Plots Thicken in The Big Thicket

He told us an interesting story of a formerly well-known suicide in an East Texas county that shall remain nameless. The suicide was a Sheriff who had run the County like George Pharr ran Duval County or Huey Long ran Louisiana. Except Huey had his good points.

The story was told to Bones in 1986 by a man in his seventies. Bones said he "sort of went into a trance" while telling the story, "like he was reliving the event." The man had been a boy during the depression and helped feed the family by slaughtering found hogs. A calf crossed his path one day, and let's just say he didn't look too hard for the owner. He butchered it and was caught with a smoking cleaver. The Sheriff made a special effort to get the boy tried as an adult. He got 18 months in Huntsville.

Several years passed and the Sheriff had shot not a few unarmed "fugitives." We mention this to establish the fact that this guy was not a nice person. The narrator saw the Sheriff entering his office alone one day, when he (the narrator) just happened to be returning a borrowed pistol to someone in town. He entered the office and got the drop on the Sheriff who asked him what he wanted. "I'm here to kill you," he supposedly said. He had the Sheriff call his son on the telephone. With the gun pressing the flesh, he was told to say "I've decided to kill myself." The son heard these words and then a bang. It was ruled a suicide. Bones might be pulling our leg bone, which is (eventually) connected to our head bone, but he did furnish the name of the Sheriff, so we'll check it out and let you know. Bones has also said that neither the Sheriff nor the shooter have living kin.

 

Born to Donate

One day while he was working in Washington, his boss at the Zoo asked him to retrieve a canoe from Chesapeake Bay. It was, of course after hours, and the boss paid him $6.00. He was also asked to dispose of some trash, including a 1918 Stearns Motorcycle. He told his boss if he could have the cycle, he'd give him back his $6.00. Bones and his brother rode it around D.C. for quite sometime. A man from the Smithsonian talked them into donating it and indeed, there's a photo on Bones' wall of a Smithsonian Motorcycle Exhibit. Bones tells us that the donor's plaque is actually hanging around the headlight of another cycle, three cycles to the right of his.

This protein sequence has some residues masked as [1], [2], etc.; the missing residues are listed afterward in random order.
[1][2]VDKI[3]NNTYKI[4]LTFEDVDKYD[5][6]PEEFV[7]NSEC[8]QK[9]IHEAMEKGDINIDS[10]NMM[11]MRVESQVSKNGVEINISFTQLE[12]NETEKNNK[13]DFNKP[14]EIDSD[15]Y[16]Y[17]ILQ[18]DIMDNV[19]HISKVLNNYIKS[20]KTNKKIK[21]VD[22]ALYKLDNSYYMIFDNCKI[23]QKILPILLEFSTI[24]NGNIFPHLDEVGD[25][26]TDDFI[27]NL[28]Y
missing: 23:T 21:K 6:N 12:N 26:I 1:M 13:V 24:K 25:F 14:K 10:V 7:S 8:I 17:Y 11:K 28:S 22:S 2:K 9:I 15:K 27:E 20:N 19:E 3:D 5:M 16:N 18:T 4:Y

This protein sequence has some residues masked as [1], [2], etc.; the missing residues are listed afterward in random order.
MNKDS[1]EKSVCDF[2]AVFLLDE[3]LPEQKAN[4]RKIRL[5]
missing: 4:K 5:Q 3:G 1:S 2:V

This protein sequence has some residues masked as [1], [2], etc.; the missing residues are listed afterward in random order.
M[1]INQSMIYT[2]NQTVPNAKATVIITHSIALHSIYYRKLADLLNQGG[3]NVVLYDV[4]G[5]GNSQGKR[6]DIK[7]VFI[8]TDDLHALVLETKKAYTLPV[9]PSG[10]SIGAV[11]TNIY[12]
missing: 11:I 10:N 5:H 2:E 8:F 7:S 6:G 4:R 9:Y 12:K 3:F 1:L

Dolls don't have bones, but….

Bones has a miniature of himself, which is so lifelike it's scary. About a foot tall, the effigy is hunkered down in overalls made from real ones, with the real metal buttons on the suspenders. His hat is made from a real hat as well, including the Stetson nameplate. The beard is coyote fur and the face and hands were baked. The mini-he was given to him by a woman who made Abraham Lincoln dolls. Bones' took her husband to the hospital after he had had a heart attack, thereby saving his life. Looking for a way to partially repay Bones, she noticed how much he resembled Abe Lincoln and made the few alterations necessary on a doll she had just started.

We had to get on the road, so we left Bones there in Harper, although we would have enjoyed having him come with us. We'll be visiting him again, for stories, observations, or just to refresh our outlook on life.

June, 2000
© John Troesser

 

Readers' Comments:
You cannot imagine the nostalgia you invoked when I read your article about Bones in Harper! Being his neighbor for 3 years we could not have done a better job writing his story - we even read a few things we did not know about him in your article! There are a couple of things, though, that I think are worthy of adding.

True enough Bones plays the bones in the Friday night jam session at the Harper Cafe, but you didn't mention his friend Spoons who plays the spoons you talked about. The whole thing is great, but it wasn't the same after the washtub lady died.

I can't remember when Bones set up his "Bovine Fecal Art Gallery," but it was probably some time after you passed through based on the fact that you didn't mention it at all. He shellacked cow pies to a wooden plaque, fashioned some yellow rope to look like blonde braids, and hung it on the outside of his gas station/home. I suppose he had to have something to do after he stopped covering stuff with hides he got from the Raz Auction rejects!

I could go on and tell you about the breakfast burrito operation that was quickly abandoned for a scuba gear shop, but it's getting late. Thank you for so accurately depicting the charm of Harper - the people!

-The Myers family formerly from Harper across the street from Bones in the white house that always looked like a zoo/construction site! September 12, 2002